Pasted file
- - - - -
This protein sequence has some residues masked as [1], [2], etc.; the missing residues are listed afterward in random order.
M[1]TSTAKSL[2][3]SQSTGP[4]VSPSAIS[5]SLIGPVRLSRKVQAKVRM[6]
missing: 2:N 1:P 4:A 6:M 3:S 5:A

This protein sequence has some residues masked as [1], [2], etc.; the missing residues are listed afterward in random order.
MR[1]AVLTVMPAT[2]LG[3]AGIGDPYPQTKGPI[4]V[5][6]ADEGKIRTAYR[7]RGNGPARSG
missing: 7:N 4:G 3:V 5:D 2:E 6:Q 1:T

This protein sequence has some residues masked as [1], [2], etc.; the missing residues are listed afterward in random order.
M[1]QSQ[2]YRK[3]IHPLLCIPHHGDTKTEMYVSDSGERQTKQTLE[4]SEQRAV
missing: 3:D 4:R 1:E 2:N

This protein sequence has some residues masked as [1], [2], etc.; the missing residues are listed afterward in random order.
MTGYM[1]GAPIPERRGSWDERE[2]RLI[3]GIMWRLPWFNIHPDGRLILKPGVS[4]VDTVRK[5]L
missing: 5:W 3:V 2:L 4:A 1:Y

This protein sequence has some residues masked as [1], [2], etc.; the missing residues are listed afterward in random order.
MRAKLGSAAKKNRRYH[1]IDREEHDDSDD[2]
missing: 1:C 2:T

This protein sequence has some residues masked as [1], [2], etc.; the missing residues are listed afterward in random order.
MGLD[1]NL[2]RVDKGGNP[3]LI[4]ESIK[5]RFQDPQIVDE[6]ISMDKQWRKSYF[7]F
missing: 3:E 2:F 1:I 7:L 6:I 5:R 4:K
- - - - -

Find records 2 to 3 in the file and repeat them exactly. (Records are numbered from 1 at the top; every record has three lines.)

This protein sequence has some residues masked as [1], [2], etc.; the missing residues are listed afterward in random order.
MR[1]AVLTVMPAT[2]LG[3]AGIGDPYPQTKGPI[4]V[5][6]ADEGKIRTAYR[7]RGNGPARSG
missing: 7:N 4:G 3:V 5:D 2:E 6:Q 1:T

This protein sequence has some residues masked as [1], [2], etc.; the missing residues are listed afterward in random order.
M[1]QSQ[2]YRK[3]IHPLLCIPHHGDTKTEMYVSDSGERQTKQTLE[4]SEQRAV
missing: 3:D 4:R 1:E 2:N